Earlier this month, Alabama Wildlife biologists looked to restore an unbalanced food chain in a Wiregrass lake.
Just two weeks before Memorial Day weekend, Ed Lisenby Lake lost several hundred fish to the chemical rotenone. However, local fisherman need not worry; the chemical can only serve to increase the ratio of large fish caught in Ozark.
"By eliminating the bass, the predator fish we can improve fishing for your bluegill, your shellcracker species and your crappie species and that was the purpose for this," said Lake Manager Bill Brooks.
Although experts say results won't be seen for another two years, some say that they can already see some changes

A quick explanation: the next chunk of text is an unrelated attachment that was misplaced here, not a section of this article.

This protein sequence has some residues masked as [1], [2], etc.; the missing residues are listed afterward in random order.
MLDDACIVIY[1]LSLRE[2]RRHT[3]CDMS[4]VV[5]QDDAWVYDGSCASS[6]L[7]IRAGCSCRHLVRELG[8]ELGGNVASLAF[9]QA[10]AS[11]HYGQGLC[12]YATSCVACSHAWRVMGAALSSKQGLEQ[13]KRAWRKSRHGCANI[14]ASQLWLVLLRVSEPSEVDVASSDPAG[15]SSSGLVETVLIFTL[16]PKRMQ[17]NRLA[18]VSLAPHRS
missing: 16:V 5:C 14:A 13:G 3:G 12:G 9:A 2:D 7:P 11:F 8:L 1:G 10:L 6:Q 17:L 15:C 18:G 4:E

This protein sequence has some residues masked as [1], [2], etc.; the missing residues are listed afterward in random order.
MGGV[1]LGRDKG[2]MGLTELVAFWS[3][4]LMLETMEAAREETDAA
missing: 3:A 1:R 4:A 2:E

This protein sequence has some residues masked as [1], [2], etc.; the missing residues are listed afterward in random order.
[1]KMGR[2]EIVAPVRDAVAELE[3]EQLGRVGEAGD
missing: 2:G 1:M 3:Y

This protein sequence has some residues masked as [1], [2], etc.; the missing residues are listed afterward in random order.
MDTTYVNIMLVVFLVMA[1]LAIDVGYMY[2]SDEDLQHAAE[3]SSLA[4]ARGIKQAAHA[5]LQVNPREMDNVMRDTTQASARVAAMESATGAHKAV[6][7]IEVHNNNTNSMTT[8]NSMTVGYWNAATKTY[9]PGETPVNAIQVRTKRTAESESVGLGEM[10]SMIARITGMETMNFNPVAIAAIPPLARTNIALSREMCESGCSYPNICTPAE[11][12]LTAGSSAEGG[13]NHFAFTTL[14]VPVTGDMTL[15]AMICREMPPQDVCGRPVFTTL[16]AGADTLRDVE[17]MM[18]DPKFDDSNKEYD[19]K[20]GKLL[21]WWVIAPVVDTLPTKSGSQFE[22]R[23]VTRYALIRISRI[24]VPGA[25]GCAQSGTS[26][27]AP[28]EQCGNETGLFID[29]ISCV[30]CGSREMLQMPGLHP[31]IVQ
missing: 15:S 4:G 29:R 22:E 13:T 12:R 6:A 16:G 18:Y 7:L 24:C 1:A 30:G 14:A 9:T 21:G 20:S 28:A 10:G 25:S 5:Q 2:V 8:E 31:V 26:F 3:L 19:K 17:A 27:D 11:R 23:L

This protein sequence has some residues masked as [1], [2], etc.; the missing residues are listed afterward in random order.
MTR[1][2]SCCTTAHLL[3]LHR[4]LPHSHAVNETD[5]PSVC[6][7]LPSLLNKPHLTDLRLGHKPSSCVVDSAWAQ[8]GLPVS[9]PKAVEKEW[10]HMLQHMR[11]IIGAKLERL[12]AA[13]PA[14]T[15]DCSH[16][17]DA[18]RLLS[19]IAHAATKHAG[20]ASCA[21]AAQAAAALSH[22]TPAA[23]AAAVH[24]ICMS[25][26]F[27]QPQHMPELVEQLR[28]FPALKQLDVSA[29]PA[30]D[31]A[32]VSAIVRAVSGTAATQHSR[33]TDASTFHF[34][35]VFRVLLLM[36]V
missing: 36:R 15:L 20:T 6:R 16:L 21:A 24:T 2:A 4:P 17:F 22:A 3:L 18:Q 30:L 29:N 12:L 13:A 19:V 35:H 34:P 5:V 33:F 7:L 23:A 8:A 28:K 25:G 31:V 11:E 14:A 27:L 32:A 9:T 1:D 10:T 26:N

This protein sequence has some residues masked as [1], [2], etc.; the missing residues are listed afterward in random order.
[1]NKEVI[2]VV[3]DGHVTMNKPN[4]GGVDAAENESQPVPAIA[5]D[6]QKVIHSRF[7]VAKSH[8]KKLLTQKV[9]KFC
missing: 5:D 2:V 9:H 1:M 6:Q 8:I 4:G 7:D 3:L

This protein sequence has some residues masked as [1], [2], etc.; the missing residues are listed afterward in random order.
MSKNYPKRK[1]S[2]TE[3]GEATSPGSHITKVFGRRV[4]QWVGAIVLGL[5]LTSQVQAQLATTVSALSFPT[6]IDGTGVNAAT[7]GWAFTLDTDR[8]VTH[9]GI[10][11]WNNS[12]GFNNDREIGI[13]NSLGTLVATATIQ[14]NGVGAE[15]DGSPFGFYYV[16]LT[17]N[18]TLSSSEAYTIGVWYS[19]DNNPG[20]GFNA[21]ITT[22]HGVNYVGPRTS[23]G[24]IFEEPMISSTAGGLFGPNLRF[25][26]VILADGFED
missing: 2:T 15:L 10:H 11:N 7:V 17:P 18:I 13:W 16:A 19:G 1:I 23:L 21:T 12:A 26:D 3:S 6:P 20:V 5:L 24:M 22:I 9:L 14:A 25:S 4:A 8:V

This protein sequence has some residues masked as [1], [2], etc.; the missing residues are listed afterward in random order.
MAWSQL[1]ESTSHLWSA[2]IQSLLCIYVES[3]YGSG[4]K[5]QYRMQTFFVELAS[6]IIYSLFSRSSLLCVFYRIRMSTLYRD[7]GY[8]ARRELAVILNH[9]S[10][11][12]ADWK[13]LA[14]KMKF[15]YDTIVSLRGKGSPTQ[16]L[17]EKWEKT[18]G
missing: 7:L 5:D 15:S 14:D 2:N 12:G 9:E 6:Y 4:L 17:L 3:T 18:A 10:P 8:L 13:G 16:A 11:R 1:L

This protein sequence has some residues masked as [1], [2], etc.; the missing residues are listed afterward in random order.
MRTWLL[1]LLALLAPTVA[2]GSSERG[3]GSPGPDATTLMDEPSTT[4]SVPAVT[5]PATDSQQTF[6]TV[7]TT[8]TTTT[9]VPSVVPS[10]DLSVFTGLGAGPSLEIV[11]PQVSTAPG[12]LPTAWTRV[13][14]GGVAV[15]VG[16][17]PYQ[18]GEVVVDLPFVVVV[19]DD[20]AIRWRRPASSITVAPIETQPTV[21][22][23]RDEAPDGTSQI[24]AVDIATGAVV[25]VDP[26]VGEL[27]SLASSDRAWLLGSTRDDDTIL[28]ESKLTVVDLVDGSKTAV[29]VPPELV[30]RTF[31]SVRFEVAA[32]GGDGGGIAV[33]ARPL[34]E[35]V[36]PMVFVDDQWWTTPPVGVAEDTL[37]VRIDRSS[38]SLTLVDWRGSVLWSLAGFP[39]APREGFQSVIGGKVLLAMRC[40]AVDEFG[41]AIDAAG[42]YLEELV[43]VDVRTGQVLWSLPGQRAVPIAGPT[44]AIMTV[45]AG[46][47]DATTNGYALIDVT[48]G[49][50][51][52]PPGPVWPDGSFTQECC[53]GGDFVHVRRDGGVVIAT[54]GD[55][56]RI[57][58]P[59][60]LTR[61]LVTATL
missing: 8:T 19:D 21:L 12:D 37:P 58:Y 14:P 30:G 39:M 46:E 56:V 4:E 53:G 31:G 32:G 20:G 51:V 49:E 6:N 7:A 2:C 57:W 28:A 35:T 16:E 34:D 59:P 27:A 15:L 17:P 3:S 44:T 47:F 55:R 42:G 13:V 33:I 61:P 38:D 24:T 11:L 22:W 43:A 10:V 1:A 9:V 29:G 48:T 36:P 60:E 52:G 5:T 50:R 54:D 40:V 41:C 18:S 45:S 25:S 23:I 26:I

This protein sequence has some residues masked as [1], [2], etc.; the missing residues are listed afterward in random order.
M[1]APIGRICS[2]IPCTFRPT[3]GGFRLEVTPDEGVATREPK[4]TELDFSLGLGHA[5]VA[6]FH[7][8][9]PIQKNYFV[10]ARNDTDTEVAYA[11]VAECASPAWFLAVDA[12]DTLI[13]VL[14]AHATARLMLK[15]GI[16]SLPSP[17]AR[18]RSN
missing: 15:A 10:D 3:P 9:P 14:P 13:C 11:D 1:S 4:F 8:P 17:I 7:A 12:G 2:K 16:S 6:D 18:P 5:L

"Out here, no, I wasn't catching no bream, but now I catch some bream," said Shirley McCree, a local angler.
Biologists placed the substance closer to the bank of the Lisenby Lake so smaller fish around the shoreline were mostly affected while larger fish toward the middle of the lake were spared.
After the initial announcement of the plan some locals were worried all the bass were being killed, but when all is said and done officials are certain that fishing will improve, and the lake ecosystem will be set for years to come
Biologists emphasize that rotenone is not a poison and all fish in Lisenby Lake are 100-percent safe to eat.
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